Mexican Muralism

First Things First...

The Mexican mural movement, or Mexican muralism, began as a government-funded form of public art—specifically, large-scale wall paintings in civic buildings—in the wake of the Mexican Revolution (1910–20). The Revolution was a massive civil war helmed by a number of factions with charismatic leaders—Francisco Madero, Venustiano Carranza, Pancho Villa, Emiliano Zapata, to name a few—all of whom had very specific political and social agendas. After the Revolution, then, the government took on the very difficult project of transforming a divided Mexico of maderistas, carrancistas, villistas, zapatistas, and so on, into a coherent nation of mexicanos. To do so, it needed to create an official history of Mexico in which its citizens would find themselves, and it needed a medium that could propagate this to a largely poor, illiterate populace. Enter Mexican muralism.

Out of a host of Mexican artists, three emerged as its most devoted, celebrated, and prolific, to the extent that they came to be referred to as los tres grandes (“the three greats”): José Clemente Orozco (1883–1949), Diego Rivera (1886–1957), and David Alfaro Siqueiros (1896–1974). While the mural project employed a host of artists from across the country, the influence and prominence of Orozco, Rivera, and Siqueiros was so great that it makes sense to limit a discussion of muralism largely to them for an introductory lecture on the topic. Each had a different personality, ideology, style, and sphere of influence, and a well-developed survey on Mexican muralism can be taught through their works.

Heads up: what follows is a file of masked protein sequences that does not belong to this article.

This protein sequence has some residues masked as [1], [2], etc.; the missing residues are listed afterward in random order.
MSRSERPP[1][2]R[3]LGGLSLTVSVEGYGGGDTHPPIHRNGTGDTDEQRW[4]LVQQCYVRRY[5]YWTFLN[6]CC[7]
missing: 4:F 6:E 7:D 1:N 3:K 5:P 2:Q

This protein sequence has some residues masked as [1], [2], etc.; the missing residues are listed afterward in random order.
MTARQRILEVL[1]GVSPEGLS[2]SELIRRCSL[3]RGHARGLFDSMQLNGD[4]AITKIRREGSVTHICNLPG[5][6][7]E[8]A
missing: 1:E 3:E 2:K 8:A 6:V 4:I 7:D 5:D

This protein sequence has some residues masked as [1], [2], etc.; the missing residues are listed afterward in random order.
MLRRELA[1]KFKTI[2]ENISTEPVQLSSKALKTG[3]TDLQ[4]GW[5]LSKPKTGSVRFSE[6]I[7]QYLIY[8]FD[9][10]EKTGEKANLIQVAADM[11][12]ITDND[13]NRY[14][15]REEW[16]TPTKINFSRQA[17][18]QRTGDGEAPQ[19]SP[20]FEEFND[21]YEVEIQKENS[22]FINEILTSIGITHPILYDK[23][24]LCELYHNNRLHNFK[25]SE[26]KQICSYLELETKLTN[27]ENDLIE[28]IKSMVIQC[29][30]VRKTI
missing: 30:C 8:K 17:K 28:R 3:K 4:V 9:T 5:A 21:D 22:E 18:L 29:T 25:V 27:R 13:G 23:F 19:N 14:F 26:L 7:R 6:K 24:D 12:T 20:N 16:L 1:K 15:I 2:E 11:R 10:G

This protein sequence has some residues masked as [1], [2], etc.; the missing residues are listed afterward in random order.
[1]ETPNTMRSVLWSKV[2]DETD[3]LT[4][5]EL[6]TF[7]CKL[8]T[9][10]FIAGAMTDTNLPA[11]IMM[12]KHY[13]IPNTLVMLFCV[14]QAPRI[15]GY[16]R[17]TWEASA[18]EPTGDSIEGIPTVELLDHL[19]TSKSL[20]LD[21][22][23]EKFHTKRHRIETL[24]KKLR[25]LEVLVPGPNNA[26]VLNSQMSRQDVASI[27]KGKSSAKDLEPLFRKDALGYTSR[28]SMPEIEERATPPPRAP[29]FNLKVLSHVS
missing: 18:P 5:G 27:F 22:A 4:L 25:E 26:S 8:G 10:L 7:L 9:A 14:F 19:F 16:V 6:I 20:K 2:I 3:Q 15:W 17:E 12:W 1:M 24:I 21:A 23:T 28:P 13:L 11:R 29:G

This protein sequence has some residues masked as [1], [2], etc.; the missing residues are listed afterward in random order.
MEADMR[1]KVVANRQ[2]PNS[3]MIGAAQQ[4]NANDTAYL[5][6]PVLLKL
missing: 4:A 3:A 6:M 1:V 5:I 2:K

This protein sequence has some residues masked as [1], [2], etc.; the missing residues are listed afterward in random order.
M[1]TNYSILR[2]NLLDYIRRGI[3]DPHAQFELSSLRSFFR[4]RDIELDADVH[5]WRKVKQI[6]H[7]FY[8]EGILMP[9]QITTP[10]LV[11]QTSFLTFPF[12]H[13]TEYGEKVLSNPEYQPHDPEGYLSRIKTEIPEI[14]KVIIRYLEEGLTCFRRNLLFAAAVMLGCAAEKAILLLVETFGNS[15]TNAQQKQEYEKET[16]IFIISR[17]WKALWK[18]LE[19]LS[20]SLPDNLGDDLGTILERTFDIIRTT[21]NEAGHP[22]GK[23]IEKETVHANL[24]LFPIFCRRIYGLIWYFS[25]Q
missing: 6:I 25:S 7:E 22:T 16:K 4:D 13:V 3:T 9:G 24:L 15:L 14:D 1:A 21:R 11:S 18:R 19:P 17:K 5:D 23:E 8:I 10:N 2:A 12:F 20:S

This unit is an excellent opportunity to talk about the ways that artistic representation expresses cultural values: in the 1920s when muralism began, there was a concern with defining a new “Mexican” character. This often led to themes of mestizaje (celebration of Mexico’s mixed-race heritage), but also recognition of the native value of the indigenous Indian.

Stemming from a 1921 manifesto written by Siqueiros, muralism was pitched as an art of social and political engagement. Muralism provides a chance to talk about the intersection of art and politics, which may seem commonplace to your students now, but was widely debated throughout the twentieth century. What is the goal of art? To what extent is art supposed to be autonomous and separated from everyday life? Does art that has a function cross the line from art to propaganda, or is there a hazier area between the two that is explored in works like these?